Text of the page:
We rarely see God the Father’s audible words recorded in Scripture. But when deciding to speak, He uses the occasion, not to place the spotlight on Himself, but to affirm His Son. One sentence summarizes what every human heart needs to hear, “This is My beloved Son, in whom I’m well pleased.

All who were present had the opportunity of bearing witness to the divine exchange involved in this declaration: “This is my Son! I love Him! I am pleased with Him! I approve Him!”

These words are what every person on the planet needs to hear over and over again.

You need to know who you are.

You need to know you are loved.

You need to know you are approved.

The Father’s Voice

Growing up, our dads are the ones assigned to initiate this process. Without the earthly father’s  identity affirmation, we are left to flounder in the storms of life. The enemy’s work festers when there is little identity validation set in place. Furthermore, we all hear Father God’s voice through the template of our earthly father’s voice. This is the reason why many struggle to hear anything from God.

The plague of the world involves the absence of the father’s voice. Most of us never had a relationship with our father where he regularly spoke identity affirming words, while showing us our potential. Even if dad was around, he was often distracted with financial burdens or chasing achievement. He lacked the fathering abilities mostly because it was never demonstrated for him.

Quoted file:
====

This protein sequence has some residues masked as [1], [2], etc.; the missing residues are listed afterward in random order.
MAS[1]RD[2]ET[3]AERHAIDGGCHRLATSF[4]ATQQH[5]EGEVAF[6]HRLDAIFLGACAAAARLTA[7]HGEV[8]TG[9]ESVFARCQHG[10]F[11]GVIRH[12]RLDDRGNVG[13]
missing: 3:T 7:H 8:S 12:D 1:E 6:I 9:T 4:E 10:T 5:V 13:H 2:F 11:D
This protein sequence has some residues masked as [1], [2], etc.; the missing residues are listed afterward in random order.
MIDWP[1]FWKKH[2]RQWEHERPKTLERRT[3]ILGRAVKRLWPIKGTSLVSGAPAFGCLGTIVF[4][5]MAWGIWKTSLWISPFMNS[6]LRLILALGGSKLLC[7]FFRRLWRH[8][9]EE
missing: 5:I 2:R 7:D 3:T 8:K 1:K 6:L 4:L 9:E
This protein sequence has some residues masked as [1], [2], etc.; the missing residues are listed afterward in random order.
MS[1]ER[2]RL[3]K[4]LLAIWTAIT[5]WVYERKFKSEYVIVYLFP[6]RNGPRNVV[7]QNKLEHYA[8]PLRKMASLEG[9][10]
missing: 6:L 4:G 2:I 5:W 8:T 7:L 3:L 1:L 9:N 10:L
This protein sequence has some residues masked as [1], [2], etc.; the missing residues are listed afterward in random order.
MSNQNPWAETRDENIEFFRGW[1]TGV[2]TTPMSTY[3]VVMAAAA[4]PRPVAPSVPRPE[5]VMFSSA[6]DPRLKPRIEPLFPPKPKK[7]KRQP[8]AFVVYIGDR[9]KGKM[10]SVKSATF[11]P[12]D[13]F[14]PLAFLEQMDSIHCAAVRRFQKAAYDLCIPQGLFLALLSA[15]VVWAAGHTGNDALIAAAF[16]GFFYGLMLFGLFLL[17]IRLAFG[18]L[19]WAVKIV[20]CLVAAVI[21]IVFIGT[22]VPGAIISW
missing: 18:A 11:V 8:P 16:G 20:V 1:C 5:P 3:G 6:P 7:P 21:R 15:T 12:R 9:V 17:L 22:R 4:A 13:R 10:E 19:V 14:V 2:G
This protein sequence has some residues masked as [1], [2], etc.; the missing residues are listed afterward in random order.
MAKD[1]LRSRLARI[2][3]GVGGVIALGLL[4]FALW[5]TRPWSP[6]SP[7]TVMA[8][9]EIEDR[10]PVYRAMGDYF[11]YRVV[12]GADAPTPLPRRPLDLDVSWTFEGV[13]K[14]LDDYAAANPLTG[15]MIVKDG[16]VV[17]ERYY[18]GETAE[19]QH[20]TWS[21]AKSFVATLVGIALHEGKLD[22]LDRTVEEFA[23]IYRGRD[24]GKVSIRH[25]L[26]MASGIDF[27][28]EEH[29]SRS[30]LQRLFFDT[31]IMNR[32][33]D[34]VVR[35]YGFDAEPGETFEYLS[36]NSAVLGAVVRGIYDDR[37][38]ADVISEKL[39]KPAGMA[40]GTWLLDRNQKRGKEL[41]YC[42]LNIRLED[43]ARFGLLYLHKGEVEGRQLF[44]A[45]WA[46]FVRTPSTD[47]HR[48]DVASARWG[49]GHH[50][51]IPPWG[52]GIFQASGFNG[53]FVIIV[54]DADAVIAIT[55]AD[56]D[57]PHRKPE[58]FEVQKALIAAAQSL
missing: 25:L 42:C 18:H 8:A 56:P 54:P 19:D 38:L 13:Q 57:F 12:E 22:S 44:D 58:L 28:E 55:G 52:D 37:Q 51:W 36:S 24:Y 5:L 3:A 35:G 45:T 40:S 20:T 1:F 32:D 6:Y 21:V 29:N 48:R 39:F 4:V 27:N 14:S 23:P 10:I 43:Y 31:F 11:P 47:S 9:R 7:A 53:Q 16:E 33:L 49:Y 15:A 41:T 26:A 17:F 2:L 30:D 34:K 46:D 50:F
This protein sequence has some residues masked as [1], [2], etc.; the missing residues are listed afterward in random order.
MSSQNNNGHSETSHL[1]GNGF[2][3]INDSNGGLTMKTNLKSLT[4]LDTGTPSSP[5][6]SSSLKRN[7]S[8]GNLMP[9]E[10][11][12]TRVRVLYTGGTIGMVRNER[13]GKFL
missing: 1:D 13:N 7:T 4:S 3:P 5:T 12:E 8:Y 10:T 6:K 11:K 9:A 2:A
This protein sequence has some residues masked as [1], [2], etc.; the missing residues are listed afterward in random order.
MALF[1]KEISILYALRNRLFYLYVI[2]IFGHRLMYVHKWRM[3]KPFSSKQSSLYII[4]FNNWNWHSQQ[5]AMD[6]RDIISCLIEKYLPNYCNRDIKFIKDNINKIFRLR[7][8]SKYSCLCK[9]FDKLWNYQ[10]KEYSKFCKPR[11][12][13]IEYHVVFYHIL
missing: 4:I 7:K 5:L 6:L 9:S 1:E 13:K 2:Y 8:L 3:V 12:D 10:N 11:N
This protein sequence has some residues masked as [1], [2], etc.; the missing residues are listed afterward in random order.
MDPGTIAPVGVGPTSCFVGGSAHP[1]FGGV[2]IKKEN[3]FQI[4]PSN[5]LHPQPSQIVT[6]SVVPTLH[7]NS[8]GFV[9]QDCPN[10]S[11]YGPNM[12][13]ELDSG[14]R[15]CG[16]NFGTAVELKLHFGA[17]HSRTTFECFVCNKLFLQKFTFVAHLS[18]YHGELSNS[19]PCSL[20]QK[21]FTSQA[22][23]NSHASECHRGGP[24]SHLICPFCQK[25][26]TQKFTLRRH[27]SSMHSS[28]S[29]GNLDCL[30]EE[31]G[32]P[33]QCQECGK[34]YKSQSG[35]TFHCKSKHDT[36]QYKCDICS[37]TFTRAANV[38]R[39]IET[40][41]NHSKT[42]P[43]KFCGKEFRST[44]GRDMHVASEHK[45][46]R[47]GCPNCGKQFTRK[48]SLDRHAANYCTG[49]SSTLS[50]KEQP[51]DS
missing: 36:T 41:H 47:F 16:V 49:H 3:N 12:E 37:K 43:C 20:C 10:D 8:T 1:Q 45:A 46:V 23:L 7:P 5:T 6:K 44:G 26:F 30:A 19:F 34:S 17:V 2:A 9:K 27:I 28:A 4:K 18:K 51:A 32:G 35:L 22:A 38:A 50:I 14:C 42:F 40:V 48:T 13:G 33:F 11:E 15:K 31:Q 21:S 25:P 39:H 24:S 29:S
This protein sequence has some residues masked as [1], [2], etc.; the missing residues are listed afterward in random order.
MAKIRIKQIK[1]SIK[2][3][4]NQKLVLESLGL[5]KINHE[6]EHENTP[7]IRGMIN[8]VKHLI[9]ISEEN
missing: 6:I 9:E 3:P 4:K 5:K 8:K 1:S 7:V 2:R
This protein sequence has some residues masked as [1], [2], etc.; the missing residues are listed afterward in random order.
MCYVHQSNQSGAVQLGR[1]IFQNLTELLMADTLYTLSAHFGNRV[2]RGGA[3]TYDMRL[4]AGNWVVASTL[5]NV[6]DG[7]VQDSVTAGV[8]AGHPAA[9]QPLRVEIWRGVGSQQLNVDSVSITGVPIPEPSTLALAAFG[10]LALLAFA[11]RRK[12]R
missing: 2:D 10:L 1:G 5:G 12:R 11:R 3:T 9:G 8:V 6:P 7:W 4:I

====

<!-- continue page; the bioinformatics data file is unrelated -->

One of the greatest responsibilities of a parent is to equip their children to experience the power of who they are. Remember when your mom would call you by your full name, middle name and suffix included. Mark Timothy DeJesus the first! Get over here! This is done to clearly remind you of who you are, whatever that means to you. But what association are parents establishing with the mention of your name?

The Power of Your Name

When my children were born, I wanted to take my role as a father seriously. In learning the power of identity, I wanted to start off with bestowing names for my children that would follow them and remind them of the power they possess in their identity.

Melissa and I took prayerful time to consider our children’s names. Our first-born son’s name Maximus John DeJesus. Maximus mean “the greatest.” We found it especially fitting because it is a warrior name, and that would be a part of Max’s spiritual makeup. The name John, the beloved, speaks of grace. Our last name is the Spanish name DeJesus, meaning “of Jesus.” So in essence, Max’s name means “The Greatest Beloved Disciple with Grace of Jesus.” What a name!